Beginning just after the bloody Sioux victory over General Custer at Little Big Horn, the story is told through two unique perspectives: Charles Eastman, a young, white-educated Sioux doctor held up as living proof of the alleged success of assimilation, and Sitting Bull the proud Lakota chief whose tribe won the American Indians’ last major victory at Little Big Horn.
Six hipsters from Brooklyn escape the city for a weekend in the woods.
A newly appointed cemetery chairman believes that, merely by inserting a black plot-marking pin into a wall-sized map of the cemetery, he can cause the deaths of that plot's owner.
Thriller charting the moral collapse of a police family. Two cop brothers, smothered by the shadow of their former police chief father, must investigate a crime they themselves have committed.
Biker film told from the woman's point of view. The heroine sets out on the road to avenge her brother's murder, toting a shotgun and meaning business.
A small child is trapped in a tug-of-war battle between his frivolous, but loving mother and an emotionally abusive neurotic grandmother, who wants to "shelter" her beloved grandson at all cost.
In a mountainous region in an Asian backwater banana republic, it is said that the descendents of all those buried in its earth will be blessed with fantastic fortune and good health. However, if a special ceremony is not performed on the grounds, then the luck will only last for 24 years. A trio of Chinese Americans decide to venture into these mountains hoping to change their luck; Anna Wong (Moon Lee) is an executive facing a corporate meltdown, Wisely (Chin Ka-Lok) is dying of brain cancer, and UCLA Prof. Chang (Tsui Siu-Ming) is an expert in feng shui. Tin can potentate General Nguen (Yuen Wah) also has designs on the grounds -- hoping to turn his third world, fourth rate country into a superpower. Along the way, the three heroes fall in with a group of local rebels, including the high-kicking Nguen Van Vong (Sibelle Hu).
A soldier returns home to New York to solve the mystery behind his younger brother's sudden violent death.
Murder and obsession abound in this fast-paced mystery based on a radio play that begins with one of the most startling openings ever filmed! Directed by Bernard Vorhaus (The Spiritualist) and lensed by film noir’s finest cinematographer, John Alton, this under-the radar gem stars June Lockhart, Cathy O’Donnell and Hugh Beaumont. Produced at the now-legendary “noir factory” of Eagle Lion Productions.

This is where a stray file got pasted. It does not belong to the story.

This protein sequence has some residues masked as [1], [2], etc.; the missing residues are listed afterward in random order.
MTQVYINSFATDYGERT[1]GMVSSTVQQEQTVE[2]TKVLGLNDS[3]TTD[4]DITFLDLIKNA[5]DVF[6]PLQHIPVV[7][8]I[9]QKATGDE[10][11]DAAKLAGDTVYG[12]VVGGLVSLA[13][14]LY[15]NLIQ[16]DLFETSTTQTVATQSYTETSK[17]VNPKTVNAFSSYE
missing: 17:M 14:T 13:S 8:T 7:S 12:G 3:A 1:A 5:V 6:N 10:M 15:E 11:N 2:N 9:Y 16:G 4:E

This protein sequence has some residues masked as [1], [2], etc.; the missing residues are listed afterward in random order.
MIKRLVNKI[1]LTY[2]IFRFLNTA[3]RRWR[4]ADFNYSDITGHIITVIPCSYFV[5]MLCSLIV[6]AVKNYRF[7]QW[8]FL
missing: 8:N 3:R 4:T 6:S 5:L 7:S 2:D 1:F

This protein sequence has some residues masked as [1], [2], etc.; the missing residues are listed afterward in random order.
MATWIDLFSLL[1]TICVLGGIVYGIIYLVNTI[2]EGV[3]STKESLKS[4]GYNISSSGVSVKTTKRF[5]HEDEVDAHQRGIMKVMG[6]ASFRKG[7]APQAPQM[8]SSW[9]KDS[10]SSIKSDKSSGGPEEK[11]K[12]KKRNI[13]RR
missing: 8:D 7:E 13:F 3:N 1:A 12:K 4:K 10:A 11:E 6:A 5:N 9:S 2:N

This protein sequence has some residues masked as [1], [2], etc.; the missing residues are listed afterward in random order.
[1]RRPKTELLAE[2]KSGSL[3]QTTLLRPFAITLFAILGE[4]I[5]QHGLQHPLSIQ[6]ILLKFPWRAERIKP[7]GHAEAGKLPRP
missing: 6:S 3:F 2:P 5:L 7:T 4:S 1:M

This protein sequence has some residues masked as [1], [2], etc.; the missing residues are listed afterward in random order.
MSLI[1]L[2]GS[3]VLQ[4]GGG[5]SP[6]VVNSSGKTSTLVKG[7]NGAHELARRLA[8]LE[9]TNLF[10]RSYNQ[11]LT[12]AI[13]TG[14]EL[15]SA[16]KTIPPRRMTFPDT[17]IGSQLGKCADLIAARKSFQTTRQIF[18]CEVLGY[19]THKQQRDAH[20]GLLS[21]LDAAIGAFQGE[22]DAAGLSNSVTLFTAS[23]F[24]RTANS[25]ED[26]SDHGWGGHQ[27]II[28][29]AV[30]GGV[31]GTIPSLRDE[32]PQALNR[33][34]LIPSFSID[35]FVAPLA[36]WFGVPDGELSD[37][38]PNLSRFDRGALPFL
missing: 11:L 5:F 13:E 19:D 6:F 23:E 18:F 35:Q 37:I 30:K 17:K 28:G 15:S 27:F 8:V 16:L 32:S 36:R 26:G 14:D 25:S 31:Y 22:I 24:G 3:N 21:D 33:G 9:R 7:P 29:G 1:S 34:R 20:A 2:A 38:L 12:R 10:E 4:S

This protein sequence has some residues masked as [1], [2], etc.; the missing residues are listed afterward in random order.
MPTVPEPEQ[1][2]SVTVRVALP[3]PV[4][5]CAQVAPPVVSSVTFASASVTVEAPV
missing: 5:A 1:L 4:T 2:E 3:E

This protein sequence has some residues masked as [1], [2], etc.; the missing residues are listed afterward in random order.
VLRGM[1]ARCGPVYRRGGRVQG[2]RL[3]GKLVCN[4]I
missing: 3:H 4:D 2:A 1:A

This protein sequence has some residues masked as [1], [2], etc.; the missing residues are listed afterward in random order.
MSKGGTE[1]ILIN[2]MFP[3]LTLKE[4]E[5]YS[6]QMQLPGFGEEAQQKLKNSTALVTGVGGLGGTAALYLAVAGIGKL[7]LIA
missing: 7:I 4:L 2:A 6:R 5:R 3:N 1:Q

Sheffield United v Bury
BURY YOUR DEAD has achieved great critical acclaim, stormed the country on tour and built a loyal horde of metal and hardcore fans who pack their shows in every city. The band has cemented their status as the most intense live act in hardcore and metal to date. Their first live album Alive will be bringing their tight thunderous live show straight to stereos.
BURY THE HATCHET is a portrait of three Mardi Gras Indian “Big Chiefs” of New Orleans, descendants of runaway slaves taken in long ago by the Native Americans of the Louisiana bayous. Once plagued by intertribal violence, today these African-American tribes take to the backstreets of New Orleans on Mardi Gras, dressed in elaborate Native-American influenced costumes they've sewn over the course of the year. When tribes meet, instead of attacking each other with hatchets and knives, they battle over which Chief has the prettiest suit. Director Aaron Walker's 5-year-long intimate entry into this often hidden New Orleans experience also reveals other battles the Chiefs face every day: harassment by the police, gentrification of their neighborhoods, disinterested youth, old age, and natural disaster. Still, the Chiefs prove their determination to survive.
The cartoon chronicles Hitler's birth, brief childhood and eventual rise to power.